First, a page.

Again, this is scandalous if true. For the past two years, we’ve heard government officials complain ad nauseum about the spread of misinformation and conspiracy theories regarding COVID-19. Well, misinformation and conspiracy theories rise in inverse proportion to good data. If you really want to combat misinformation, you shouldn’t be hiding the data collected by the government. When data is hidden or missing, people start trying to fill the gaps by speculation. You pretty much guarantee misinformation and conspiracy theories when you withhold data.

Far from the First Time

Unfortunately, this is far from the first time the government science establishment has tried to prevent the release of important data. As I recounted in the paperback edition of my book Darwin Day in America, during the Obama Administration the Environmental Protection Agency (EPA) tried to keep secret the scientific data it used to establish sweeping new air pollution standards. The EPA wanted to keep this information not just from the public, but from the United States Congress! The EPA director at the time, Gina McCarthy, actually denounced those seeking more transparency from the agency.

The COVID-19 pandemic is far too important to allow the federal science establishment to play these kinds of games. Data transparency should have been a top priority for government officials handling the crisis, especially as the pandemic dragged on. Alas, the opposite has been true. Much of the data released has been highly massaged to fit certain talking points. Trying to get access to the raw data so you can analyze it for yourself can be next to impossible. I know this from personal experience.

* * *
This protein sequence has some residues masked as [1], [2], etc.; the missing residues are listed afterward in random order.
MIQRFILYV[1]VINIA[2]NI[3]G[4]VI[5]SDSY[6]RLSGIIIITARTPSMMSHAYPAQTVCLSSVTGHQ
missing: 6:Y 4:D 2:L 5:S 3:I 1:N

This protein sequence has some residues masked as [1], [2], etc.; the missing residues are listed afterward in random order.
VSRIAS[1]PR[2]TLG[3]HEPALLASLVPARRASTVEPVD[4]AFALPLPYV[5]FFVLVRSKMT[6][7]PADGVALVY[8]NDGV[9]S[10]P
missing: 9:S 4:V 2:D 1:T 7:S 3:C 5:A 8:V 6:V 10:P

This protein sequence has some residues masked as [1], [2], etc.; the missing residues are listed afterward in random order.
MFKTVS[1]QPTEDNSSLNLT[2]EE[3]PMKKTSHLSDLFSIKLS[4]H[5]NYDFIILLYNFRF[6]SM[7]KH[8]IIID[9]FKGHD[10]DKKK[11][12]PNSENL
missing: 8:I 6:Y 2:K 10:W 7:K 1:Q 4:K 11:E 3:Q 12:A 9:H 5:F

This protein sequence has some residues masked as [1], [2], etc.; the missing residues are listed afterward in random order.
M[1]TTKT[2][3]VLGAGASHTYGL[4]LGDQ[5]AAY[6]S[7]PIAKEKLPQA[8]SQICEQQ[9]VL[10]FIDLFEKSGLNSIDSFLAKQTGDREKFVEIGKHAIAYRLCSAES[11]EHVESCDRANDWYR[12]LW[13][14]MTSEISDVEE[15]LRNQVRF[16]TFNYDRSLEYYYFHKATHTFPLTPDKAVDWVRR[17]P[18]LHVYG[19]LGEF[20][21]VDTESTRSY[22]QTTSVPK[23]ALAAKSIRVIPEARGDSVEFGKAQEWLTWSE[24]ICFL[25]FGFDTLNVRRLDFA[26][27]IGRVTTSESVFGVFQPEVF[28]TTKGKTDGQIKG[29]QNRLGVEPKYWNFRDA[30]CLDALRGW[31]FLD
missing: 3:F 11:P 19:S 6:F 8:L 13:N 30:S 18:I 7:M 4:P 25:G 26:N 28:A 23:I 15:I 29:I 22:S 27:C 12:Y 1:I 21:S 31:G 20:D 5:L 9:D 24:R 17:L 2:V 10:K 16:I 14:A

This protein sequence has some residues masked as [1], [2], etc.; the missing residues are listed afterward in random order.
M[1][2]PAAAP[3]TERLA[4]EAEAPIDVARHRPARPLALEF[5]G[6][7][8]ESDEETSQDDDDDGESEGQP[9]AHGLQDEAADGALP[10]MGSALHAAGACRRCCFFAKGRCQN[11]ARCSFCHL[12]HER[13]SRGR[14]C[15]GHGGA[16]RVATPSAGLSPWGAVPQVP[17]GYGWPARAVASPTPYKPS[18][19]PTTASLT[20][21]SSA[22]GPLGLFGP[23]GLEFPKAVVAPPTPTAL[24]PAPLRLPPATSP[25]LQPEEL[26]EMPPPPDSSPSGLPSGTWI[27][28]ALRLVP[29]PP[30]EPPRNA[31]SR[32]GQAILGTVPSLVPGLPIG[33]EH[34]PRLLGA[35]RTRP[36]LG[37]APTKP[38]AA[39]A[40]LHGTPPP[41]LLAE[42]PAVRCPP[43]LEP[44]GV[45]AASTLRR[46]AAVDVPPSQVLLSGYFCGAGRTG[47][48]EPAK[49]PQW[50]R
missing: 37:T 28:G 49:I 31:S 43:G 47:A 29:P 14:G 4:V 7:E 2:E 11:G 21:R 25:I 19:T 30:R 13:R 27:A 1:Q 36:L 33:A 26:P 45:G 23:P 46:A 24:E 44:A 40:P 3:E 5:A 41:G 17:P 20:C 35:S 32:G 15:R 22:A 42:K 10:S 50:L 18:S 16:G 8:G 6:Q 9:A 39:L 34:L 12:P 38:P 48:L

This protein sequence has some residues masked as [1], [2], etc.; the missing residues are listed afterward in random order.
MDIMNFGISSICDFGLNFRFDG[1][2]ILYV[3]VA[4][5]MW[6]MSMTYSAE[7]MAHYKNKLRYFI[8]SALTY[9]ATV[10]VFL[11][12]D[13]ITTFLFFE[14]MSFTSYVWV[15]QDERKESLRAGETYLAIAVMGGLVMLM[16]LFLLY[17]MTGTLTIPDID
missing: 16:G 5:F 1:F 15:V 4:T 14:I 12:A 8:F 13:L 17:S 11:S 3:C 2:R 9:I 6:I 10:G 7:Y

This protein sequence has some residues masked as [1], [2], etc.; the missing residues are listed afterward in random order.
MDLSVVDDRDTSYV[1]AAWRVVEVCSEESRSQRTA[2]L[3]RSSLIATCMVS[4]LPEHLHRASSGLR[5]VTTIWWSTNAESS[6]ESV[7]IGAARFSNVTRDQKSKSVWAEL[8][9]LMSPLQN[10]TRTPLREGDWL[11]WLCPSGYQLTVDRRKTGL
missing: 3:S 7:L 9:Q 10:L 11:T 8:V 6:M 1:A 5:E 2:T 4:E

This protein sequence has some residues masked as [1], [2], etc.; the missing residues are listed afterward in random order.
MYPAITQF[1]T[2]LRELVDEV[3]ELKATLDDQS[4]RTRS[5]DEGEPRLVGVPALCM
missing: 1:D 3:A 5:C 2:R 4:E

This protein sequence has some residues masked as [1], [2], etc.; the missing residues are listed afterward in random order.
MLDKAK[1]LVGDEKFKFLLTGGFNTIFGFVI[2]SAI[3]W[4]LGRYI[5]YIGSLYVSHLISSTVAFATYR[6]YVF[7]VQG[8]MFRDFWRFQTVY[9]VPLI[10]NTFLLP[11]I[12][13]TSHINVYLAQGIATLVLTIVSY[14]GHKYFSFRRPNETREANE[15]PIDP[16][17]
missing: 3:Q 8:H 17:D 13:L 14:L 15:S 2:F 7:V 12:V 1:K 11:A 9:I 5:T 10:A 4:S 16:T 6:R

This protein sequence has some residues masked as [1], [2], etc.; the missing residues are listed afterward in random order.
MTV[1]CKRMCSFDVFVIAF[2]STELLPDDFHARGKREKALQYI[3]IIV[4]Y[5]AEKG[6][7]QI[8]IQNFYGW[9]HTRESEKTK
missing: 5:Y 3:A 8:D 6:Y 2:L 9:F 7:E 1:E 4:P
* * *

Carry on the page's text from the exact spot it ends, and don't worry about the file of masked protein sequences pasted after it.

No Substitute for Data

I live in Washington State. I am interested in data about cases, hospitalizations, and deaths of the vaccinated versus unvaccinated. I’m especially interested in how the data trends have changed as new COVID-19 variants have arisen. However, the Washington State Department of Health only reports data trends for “rates” of hospitalizations and deaths, not the underlying raw data. While these “rates” do show important things, they are crafted with many different assumptions. They are no substitute for the raw data. Indeed, the raw data is required for anyone to be able to double-check the validity of the rates computed by government scientists (and the relevance of the assumptions they are using to compute the rates). 

You’d think it would be easy to get access to underlying data. But you’d be wrong. To get the Washington State data, I’ve had to make repeated inquiries, ultimately file a formal public documents request, and then wait months to get the information.

Following the Science

We hear a constant refrain about the need to “follow the science” when it comes to COVID-19. But many of the people offering this refrain seem to ignore something: It’s hard to base your views on science if the scientific data is willfully withheld from the public and independent researchers.

Data transparency is something everyone ought to be able to get behind. Whatever your view of COVID-19 and the policies being employed to address it, you should want the government to make its data available for all to inspect. Data transparency should be non-negotiable in the fight against COVID-19. And it’s needed now, not two years from now.